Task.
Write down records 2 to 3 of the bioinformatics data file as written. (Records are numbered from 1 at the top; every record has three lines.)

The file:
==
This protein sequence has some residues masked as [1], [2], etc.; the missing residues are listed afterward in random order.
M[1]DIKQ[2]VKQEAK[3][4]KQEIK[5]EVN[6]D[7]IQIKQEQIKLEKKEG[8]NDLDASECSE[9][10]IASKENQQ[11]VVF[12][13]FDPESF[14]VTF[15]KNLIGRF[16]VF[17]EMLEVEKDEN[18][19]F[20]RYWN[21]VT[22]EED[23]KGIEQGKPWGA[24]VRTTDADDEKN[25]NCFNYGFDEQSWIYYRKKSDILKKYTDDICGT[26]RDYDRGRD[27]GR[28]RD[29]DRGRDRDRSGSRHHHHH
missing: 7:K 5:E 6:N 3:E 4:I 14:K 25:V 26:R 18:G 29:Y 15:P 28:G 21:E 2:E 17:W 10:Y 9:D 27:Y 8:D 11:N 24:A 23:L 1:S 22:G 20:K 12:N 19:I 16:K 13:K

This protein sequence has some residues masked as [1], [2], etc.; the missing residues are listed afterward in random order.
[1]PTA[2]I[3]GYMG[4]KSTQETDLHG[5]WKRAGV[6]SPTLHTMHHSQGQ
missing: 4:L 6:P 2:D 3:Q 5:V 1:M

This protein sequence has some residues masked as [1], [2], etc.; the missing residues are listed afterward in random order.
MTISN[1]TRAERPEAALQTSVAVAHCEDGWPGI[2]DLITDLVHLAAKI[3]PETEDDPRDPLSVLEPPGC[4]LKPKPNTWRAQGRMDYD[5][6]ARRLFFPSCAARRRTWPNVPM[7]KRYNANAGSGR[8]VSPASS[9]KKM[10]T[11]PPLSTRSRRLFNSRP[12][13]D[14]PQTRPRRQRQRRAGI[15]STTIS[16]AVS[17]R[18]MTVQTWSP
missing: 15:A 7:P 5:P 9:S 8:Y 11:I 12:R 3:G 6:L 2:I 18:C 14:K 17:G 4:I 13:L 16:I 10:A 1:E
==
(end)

This protein sequence has some residues masked as [1], [2], etc.; the missing residues are listed afterward in random order.
[1]PTA[2]I[3]GYMG[4]KSTQETDLHG[5]WKRAGV[6]SPTLHTMHHSQGQ
missing: 4:L 6:P 2:D 3:Q 5:V 1:M

This protein sequence has some residues masked as [1], [2], etc.; the missing residues are listed afterward in random order.
MTISN[1]TRAERPEAALQTSVAVAHCEDGWPGI[2]DLITDLVHLAAKI[3]PETEDDPRDPLSVLEPPGC[4]LKPKPNTWRAQGRMDYD[5][6]ARRLFFPSCAARRRTWPNVPM[7]KRYNANAGSGR[8]VSPASS[9]KKM[10]T[11]PPLSTRSRRLFNSRP[12][13]D[14]PQTRPRRQRQRRAGI[15]STTIS[16]AVS[17]R[18]MTVQTWSP
missing: 15:A 7:P 5:P 9:S 8:Y 11:I 12:R 3:G 6:L 2:I 18:C 14:K 17:G 4:I 13:L 16:I 10:A 1:E